Gift to Palliative and Hospice Care
$10 million gift launches new visionary center for patient-centered palliative and hospice care
Dartmouth-Hitchcock's leadership in palliative care and its vision for improving care for people facing advanced illnesses has inspired a $10 million gift—the largest ever in Dartmouth-Hitchcock's history. The gift, made anonymously, will launch the creation of a new Center for Palliative and Hospice Care at or near Dartmouth-Hitchcock Medical Center.
A home-like setting for interdisciplinary care
The 12-bed Center will be an advanced clinical facility, providing interdisciplinary, person- and family-centered care for patients with life-threatening illness and complex medical needs. Caregivers will attend to the physical, emotional, and spiritual needs of patients and their families in a comfortable, home-like setting.
The Center will accept patients from D-H and other health-care and hospice providers in the region and work with such providers to smooth transitions of care for patients and families. It will also offer unprecedented opportunities for research, teaching, and training and extend Dartmouth-Hitchcock's national leadership in palliative care.
"This incredibly generous gift is really a gift to our community, to our region," said Dr. James Weinstein, president and CEO of Dartmouth-Hitchcock. "It provides us an opportunity to dramatically improve care for those living with incurable illnesses and to show the rest of the country how to do the same." To cover the total estimated construction and initial operating costs of $20.5 million, Dartmouth-Hitchcock has begun an ambitious fundraising campaign to raise the remaining $10.5 million.
Norris Cotton Cancer Center provided fertile ground
Norris Cotton Cancer Center (NCCC) has played a pivotal role in advancing palliative care at Dartmouth-Hitchcock.
"Palliative Care grew in fertile soil at the Norris Cotton Cancer Center," said Dr. Ira Byock, who led Dartmouth-Hitchcock's palliative care team from 2002 to 2013 and is a renowned expert in the field. "Oncologists here recognize that in addition to its biological complexity, cancer is profoundly personal for patients and families."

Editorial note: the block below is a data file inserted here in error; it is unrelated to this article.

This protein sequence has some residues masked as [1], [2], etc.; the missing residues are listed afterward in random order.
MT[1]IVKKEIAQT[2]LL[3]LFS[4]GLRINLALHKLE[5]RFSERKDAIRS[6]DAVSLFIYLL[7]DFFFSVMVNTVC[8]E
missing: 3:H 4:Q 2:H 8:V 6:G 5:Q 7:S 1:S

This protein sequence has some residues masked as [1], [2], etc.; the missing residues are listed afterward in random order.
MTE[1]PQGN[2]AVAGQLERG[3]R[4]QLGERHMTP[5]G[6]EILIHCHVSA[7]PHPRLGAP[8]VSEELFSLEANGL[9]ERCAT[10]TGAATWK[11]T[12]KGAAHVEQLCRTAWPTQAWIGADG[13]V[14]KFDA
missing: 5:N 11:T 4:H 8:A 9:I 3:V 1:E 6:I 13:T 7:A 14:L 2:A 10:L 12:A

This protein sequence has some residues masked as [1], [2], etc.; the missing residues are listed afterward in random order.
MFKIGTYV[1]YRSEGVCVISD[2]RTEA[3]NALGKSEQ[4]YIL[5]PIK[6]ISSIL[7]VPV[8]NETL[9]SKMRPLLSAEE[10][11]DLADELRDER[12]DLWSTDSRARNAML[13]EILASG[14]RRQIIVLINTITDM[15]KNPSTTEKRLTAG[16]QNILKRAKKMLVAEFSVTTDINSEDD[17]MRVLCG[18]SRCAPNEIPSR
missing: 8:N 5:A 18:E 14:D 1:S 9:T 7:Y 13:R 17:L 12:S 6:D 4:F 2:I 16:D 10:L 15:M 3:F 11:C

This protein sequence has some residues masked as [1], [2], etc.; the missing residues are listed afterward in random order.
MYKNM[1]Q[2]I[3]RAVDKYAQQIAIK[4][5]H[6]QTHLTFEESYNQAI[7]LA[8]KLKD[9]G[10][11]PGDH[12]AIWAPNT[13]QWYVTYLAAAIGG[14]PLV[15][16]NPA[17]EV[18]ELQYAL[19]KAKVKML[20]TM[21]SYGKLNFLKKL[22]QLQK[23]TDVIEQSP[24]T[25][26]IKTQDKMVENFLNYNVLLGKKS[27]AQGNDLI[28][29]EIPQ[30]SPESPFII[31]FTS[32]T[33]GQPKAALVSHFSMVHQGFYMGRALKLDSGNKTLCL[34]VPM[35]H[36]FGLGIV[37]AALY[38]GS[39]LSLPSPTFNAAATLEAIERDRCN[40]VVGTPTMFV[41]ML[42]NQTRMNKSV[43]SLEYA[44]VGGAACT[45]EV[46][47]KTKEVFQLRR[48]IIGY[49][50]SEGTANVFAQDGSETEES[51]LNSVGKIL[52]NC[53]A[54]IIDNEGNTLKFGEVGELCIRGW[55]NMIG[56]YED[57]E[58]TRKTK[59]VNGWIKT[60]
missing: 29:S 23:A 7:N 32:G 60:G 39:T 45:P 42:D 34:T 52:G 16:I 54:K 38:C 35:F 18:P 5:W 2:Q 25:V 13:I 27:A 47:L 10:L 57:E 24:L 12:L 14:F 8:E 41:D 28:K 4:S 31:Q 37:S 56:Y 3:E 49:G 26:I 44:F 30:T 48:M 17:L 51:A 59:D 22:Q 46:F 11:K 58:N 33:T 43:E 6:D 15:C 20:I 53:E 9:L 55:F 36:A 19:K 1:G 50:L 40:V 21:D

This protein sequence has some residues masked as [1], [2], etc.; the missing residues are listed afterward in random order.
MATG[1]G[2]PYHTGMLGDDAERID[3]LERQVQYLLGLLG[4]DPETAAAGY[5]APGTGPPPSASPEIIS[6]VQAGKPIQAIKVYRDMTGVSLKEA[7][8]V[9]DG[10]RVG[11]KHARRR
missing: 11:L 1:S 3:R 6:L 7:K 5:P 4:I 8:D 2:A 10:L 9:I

NCCC's approach to comprehensive cancer care fits naturally with palliative care principals: both incorporate shared decision making and focus on carefully matching patients' care plans with their personal needs, values, and preferences.
"Because this disease is often life-threatening, palliative care is especially important to cancer patients," said NCCC Director Mark A. Israel. "Our clinicians have been leaders in the development of novel palliative care interventions to improve the quality of life and care of patients with cancer, especially for those living in rural areas."
In the late 1990s, the Cancer Center was one of four ENABLE demonstration sites, funded by the Robert Wood Johnson Foundation to study the feasibility of integrating palliative care into routine cancer care. Since then, clinical research teams at the Cancer Center have brought rigorous methodology to the study of palliative care delivered concurrently with leading-edge cancer care. In a 2009 study in the Journal of the American Medical Association, the ENABLE team demonstrated that palliative care can measurably improve quality of life and decrease depression for patients with cancer.
"Opening an inpatient palliative care and hospice center is the right thing to do for our region and a critical step on the path to creating a sustainable health system," notes Weinstein. And for many patients and their families, the Center will be an important stepping stone on the very personal path of living with advanced cancer.
April 07, 2014
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